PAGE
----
Graham: Trump giving up on border wall fight would be the 'end of his presidency'

Sen. Lindsey GrahamLindsey Olin GrahamSenate braces for a nasty debt ceiling fight Bipartisan group says it's still on track after setback on Senate floor How Sen. Graham can help fix the labor shortage with commonsense immigration reform MORE (R-S.C.) on Wednesday cautioned President TrumpDonald TrumpPoll: 73 percent of Democratic voters would consider voting for Biden in the 2024 primary Biden flexes presidential muscle on campaign trail with Virginia's McAuliffe Has Trump beaten the system? MORE against giving in on his demand for funding for his proposed U.S.-Mexico border wall, claiming that doing so would likely be "the end of his presidency."

“He’s not going to sign a bill that doesn’t have money for the wall. I can tell you exactly how this is going to end. The president is going to challenge Democrats to compromise and if they continue to say no, they’re going to pay the price with the American people," Graham said during an appearance on Fox News's "Hannity."

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“If he gives in now, that’s the end of 2019 in terms of him being an effective president," he continued. "That’s probably the end of his presidency. Donald Trump has made a promise to the American people. He’s going to secure our border."

Graham also said he hoped that Sen.-elect Mitt RomneyWillard (Mitt) Mitt RomneyTransit funding, broadband holding up infrastructure deal Schumer leaves door open for second vote on bipartisan infrastructure deal Bipartisan group says it's still on track after setback on Senate floor MORE (R-Utah) and other lawmakers view the dispute over the border wall as "a fight worth having.”

“That’s the end of us if we give in on this issue as Republicans," Graham said. "I hope Mitt Romney and everybody else knows this is a fight worth having."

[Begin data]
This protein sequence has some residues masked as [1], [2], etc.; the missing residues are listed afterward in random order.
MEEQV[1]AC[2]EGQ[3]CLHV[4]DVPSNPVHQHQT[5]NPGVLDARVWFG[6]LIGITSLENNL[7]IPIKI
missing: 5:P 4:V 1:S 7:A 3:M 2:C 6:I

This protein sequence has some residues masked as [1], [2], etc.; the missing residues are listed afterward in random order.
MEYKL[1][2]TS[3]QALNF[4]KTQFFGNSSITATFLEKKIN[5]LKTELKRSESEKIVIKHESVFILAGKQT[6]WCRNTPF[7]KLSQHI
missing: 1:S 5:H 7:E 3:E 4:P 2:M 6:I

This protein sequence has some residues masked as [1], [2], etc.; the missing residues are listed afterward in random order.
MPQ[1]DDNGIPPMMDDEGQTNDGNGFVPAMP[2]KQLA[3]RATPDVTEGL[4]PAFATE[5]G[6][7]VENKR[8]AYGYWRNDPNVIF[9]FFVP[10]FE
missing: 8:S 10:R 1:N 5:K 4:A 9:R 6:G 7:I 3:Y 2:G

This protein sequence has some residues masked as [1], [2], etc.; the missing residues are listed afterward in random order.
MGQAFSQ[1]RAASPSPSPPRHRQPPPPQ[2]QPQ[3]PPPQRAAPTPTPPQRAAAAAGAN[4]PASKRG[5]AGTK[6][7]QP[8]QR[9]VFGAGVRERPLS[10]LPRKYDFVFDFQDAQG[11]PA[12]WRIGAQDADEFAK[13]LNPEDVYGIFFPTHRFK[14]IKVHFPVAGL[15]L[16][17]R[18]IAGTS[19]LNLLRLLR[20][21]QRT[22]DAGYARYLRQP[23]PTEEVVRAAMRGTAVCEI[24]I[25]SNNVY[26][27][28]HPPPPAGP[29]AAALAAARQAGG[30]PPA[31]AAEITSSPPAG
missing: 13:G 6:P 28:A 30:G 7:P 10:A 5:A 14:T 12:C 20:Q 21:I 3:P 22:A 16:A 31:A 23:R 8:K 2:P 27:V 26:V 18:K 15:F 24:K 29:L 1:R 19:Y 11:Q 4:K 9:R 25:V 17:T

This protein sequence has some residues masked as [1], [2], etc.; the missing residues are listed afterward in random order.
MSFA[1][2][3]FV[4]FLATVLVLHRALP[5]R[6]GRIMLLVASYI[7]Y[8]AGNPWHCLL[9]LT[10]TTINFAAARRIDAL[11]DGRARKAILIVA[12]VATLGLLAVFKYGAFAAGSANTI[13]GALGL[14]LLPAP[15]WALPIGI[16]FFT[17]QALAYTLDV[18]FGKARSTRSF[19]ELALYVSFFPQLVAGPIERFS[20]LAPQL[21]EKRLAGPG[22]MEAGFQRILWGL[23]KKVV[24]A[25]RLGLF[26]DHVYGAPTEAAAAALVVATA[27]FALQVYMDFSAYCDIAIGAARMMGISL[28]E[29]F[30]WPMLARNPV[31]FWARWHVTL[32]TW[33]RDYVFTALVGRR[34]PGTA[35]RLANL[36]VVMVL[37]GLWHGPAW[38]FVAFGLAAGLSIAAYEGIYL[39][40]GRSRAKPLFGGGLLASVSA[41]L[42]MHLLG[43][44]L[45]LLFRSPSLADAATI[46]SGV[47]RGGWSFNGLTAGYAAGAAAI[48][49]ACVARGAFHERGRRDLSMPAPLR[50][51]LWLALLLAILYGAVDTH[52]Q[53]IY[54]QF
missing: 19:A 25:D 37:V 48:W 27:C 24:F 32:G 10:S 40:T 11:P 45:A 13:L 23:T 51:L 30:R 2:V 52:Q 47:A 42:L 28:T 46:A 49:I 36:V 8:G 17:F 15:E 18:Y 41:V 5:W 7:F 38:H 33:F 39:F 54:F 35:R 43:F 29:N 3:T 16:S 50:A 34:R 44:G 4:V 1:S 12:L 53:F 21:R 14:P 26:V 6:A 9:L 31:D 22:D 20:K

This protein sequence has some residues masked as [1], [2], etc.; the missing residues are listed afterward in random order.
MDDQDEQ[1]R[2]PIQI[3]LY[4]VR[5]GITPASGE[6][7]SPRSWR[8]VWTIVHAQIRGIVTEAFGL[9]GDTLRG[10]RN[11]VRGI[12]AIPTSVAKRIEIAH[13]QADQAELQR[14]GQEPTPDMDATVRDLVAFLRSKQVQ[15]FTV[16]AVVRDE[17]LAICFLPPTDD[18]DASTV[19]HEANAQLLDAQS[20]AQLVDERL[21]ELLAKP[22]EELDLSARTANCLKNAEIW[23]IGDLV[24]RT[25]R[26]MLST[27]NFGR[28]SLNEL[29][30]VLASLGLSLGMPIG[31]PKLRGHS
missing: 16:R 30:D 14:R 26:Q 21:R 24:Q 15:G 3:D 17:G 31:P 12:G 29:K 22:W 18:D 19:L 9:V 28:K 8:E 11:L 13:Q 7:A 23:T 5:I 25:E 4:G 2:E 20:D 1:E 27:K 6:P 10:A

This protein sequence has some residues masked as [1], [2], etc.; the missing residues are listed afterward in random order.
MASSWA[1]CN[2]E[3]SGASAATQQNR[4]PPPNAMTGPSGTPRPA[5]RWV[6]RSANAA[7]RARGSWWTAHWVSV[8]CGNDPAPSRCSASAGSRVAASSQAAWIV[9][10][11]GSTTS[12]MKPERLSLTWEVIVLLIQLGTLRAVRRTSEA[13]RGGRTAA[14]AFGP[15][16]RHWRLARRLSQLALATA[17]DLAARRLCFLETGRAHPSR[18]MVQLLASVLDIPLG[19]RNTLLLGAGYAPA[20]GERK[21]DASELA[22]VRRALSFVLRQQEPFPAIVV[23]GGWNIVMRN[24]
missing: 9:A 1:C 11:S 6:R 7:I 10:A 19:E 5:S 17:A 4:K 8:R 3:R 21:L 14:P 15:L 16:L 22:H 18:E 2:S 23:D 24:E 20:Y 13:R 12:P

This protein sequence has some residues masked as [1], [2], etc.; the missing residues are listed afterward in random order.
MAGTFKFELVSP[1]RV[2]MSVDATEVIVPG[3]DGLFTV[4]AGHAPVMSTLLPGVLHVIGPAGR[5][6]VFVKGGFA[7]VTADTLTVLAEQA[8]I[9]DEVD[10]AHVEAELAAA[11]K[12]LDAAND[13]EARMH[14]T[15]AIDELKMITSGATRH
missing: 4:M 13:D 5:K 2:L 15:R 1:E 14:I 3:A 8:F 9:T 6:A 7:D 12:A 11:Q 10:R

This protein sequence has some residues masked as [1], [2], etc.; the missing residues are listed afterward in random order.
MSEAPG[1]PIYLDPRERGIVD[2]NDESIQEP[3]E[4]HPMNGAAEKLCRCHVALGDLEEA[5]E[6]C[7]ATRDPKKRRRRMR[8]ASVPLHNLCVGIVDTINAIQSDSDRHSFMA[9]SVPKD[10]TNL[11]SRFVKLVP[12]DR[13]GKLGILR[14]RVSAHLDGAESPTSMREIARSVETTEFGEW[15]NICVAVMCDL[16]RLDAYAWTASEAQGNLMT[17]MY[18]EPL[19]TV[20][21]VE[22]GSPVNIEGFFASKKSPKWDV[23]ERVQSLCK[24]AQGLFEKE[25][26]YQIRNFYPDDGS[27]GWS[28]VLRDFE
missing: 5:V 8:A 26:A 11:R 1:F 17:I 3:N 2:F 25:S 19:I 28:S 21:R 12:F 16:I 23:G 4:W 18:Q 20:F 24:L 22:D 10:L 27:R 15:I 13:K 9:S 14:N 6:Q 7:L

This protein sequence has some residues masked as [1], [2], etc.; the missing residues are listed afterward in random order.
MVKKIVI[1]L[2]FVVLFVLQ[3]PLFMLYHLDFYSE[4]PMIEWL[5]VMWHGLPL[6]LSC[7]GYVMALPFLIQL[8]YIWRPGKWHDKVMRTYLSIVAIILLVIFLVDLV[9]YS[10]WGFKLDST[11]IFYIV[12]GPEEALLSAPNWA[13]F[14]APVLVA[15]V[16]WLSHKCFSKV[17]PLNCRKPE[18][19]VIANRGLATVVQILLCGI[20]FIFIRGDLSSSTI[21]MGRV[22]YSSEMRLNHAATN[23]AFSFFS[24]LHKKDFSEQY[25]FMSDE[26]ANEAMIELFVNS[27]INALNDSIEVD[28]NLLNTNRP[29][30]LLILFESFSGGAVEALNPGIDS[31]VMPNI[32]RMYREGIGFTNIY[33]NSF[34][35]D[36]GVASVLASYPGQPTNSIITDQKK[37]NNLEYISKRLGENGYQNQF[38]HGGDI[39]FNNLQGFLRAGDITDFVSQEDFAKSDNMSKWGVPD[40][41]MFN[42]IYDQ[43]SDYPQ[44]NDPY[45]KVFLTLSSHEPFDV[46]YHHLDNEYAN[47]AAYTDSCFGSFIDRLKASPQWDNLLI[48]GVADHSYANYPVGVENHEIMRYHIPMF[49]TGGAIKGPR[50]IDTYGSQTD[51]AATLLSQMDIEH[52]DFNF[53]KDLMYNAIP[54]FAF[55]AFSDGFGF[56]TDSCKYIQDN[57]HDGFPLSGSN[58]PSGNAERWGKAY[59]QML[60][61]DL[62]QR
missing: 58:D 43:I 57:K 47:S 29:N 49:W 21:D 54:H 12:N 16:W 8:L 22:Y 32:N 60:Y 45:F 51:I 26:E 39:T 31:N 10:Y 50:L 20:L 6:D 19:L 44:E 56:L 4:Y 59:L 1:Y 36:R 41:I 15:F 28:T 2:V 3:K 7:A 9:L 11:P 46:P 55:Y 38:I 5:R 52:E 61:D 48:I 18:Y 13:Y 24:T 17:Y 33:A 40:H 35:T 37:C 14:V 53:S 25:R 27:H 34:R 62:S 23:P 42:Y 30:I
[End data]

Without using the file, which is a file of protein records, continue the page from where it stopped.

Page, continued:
Romney wrote an op-ed in The Washington Post on Tuesday criticizing Trump's character, saying he hasn't "risen to the mantle" of the presidency. But Romney also said during an interview on CNN on Wednesday that he "would vote for the border wall."

The federal government has been in a partial shutdown since Dec. 22 that was prompted by Trump's demand that a spending bill include $5 billion for a wall along the southern border.

Democrats, who will gain control of the House on Thursday when the new Congress begins, have pledged not to approve any funding for the wall. 

The two sides showed no indications of coming closer to an agreement following a meeting between Trump and lawmakers Wednesday at the White House, with Senate Majority Leader Mitch McConnellAddison (Mitch) Mitchell McConnellHas Trump beaten the system? Yellen to Congress: Raise the debt ceiling or risk 'irreparable harm' The Hill's 12:30 Report - Presented by Goldman Sachs - Tokyo Olympics kick off with 2020-style opening ceremony MORE (R-Ky.) suggesting that the shutdown may continue for weeks.

McConnell said later Wednesday that a House plan to fully reopen the federal government is a "total non-starter," comparing it to "political performance art" that will not be taken up in the Senate.

House Democrats are expected to vote on Thursday on a package to reopen the government. One bill would fund the Department of Homeland Security through Feb. 8. The second would fund the remaining six bills through Sept. 30, the end of the 2019 fiscal year.